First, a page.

Review of "GraphX: Graph Processing in a Distributed Dataflow Framework"

03 Nov 2015

Review of "GraphX: Graph Processing in a Distributed Dataflow Framework"

Distributed dataflow frameworks are generally slower than specialized graph processing systems which provide tailored programming abstractions and accelerated the execution of iterative graph algorithms. But graph analysis is usually just a part of a larger analytics process, the problem of using several systems together to solve one problem is not very charming. And graph processing systems often abandon fault tolerance in favor of snapshot recovery. In contrast, general purpose dataflow frameworks are good at analyzing unstructured and tabular data, but fall short on iterative graph algorithms which requires multiple stages of complex joins. And they often miss the opportunity of leveraging the common patterns of structure in iterative graph algorithms. This paper argues that many of the specialized graph processing systems can be recovered in a modern general purpose distributed dataflow system. GraphX is introduced as an embedded graph processing framework built on top of Spark. To overcome the performance issues, GraphX recasts graph optimizations as distributed join optimizations and materialized view maintenance. And since it's built on Spark, it's automatically fault tolerant.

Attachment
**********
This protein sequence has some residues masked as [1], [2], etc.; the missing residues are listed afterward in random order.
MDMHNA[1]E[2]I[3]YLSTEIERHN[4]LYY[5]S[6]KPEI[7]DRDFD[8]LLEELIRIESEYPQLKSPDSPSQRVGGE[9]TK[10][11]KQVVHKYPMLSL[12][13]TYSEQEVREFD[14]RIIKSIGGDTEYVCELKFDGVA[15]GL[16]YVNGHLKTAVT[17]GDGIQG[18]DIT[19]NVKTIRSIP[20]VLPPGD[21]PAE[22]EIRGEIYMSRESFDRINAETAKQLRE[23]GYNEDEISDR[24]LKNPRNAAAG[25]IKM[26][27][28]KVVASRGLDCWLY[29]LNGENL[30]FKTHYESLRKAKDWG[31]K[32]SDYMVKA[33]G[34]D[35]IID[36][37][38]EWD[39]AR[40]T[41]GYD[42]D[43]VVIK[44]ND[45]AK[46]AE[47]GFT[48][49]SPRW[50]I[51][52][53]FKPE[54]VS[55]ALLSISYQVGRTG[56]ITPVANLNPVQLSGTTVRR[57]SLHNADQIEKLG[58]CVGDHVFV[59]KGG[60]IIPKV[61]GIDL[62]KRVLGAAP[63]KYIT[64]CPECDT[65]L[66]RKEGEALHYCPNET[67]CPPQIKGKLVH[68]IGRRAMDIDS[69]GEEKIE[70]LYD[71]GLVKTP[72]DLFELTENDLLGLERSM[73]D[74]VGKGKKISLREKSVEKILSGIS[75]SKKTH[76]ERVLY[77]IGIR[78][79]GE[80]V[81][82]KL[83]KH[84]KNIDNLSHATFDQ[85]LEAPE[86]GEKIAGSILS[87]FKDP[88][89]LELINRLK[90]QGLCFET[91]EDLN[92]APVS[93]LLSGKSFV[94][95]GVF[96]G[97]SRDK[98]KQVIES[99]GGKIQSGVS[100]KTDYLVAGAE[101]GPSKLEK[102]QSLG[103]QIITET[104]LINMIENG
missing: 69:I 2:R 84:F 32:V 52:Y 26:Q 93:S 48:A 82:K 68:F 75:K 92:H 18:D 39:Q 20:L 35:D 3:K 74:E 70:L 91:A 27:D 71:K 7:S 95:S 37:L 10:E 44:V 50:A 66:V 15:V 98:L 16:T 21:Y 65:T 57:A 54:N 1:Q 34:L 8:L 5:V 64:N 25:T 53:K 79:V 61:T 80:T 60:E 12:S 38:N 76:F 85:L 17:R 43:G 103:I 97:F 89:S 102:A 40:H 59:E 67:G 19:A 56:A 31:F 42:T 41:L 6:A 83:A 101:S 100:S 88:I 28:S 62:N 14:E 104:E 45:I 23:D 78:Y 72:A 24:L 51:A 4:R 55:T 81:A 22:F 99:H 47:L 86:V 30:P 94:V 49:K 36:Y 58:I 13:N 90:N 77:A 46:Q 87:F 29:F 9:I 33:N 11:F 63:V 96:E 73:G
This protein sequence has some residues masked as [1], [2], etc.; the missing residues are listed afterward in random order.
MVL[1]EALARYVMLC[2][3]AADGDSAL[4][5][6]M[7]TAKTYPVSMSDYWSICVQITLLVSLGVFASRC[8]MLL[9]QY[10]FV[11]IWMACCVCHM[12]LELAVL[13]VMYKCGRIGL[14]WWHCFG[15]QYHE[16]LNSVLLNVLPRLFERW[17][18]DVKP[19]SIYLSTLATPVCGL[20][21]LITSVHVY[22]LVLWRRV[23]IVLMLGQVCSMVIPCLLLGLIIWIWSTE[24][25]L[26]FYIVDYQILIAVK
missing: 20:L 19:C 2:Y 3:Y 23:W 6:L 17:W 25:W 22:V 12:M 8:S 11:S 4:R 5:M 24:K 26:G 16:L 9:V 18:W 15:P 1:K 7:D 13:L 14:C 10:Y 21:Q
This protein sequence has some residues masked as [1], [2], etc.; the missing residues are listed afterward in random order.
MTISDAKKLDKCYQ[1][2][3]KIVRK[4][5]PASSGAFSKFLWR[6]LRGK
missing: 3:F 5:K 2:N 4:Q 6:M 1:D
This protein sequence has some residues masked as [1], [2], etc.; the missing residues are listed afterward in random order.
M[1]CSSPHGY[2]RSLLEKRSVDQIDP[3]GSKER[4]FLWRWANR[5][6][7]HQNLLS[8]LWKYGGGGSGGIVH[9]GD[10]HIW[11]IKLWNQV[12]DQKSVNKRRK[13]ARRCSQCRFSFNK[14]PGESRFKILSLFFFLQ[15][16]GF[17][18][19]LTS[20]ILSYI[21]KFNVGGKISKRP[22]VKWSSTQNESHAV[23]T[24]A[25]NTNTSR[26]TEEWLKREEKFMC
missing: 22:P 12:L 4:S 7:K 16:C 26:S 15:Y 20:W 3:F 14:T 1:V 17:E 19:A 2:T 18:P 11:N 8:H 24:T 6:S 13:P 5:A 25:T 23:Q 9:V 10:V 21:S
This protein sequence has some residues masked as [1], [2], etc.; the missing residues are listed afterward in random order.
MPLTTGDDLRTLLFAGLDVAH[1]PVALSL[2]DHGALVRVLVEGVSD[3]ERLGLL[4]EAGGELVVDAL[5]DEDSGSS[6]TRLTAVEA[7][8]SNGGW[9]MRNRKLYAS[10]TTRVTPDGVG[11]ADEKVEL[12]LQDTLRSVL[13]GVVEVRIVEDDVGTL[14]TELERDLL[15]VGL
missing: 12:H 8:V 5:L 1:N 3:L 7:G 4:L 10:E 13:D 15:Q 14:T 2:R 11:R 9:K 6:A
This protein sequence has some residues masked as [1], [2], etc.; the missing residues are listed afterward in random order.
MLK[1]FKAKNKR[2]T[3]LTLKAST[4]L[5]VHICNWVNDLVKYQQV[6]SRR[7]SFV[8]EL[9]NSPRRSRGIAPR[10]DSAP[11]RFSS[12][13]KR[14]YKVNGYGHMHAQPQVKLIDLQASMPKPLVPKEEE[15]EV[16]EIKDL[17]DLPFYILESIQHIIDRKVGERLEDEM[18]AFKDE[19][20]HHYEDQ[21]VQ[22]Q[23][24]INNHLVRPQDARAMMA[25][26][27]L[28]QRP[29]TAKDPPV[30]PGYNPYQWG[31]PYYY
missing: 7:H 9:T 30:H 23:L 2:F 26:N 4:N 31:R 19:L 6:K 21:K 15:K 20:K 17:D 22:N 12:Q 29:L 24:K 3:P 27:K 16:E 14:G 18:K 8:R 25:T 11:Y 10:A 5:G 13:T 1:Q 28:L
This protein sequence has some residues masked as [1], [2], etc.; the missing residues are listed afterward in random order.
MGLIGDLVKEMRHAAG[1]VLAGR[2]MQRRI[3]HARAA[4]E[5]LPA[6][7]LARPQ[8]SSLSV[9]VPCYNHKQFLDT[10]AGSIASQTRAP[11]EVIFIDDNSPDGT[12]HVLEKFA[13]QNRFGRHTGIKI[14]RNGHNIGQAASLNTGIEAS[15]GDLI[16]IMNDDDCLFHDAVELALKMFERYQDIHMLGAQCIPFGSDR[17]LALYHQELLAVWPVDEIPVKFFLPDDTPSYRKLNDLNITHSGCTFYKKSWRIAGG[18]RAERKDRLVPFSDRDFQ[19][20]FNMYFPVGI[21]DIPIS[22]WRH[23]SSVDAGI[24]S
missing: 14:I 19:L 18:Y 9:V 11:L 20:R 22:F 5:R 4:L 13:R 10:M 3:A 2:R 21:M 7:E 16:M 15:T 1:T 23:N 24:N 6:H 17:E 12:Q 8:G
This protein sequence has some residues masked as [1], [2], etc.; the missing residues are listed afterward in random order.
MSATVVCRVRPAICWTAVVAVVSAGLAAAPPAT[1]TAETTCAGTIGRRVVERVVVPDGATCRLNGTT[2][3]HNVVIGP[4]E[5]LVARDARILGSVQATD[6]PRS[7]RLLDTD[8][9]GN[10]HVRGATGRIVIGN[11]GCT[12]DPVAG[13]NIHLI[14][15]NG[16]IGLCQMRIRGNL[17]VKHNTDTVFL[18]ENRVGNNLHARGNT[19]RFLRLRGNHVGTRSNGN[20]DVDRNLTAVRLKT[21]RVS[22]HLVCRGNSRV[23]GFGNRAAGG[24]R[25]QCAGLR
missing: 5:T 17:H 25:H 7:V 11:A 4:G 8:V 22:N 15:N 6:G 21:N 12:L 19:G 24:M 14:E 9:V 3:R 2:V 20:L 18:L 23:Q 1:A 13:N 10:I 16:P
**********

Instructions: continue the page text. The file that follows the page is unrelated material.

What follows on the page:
GraphX leverages normalized representation of property graph as a pair of vertex and edge property collections to embed graphs in a distributed dataflow framework. Graph parallel computation is the process of computing aggregate properties of the neighborhood of each vertex. It can be expressed in a distributed dataflow framework as a sequence of join stages and group-by stages punctuated by map operations. In join, vertex and edge properties are joined to form the triplets view consisting of each edge and its corresponding source and dest vertex properties. And in group-by stage, the triplets are grouped by source or destination vertex to construct the neighborhood of each vertex and compute aggregates.

Will this paper be influential in 10 years? Yes, I think so. We have already have so many processing frameworks, it's good to integrate graph analytics and tabular data analytics into one framework. And this paper also introduces a general way of building graph processing engines on other dataflow frameworks too.

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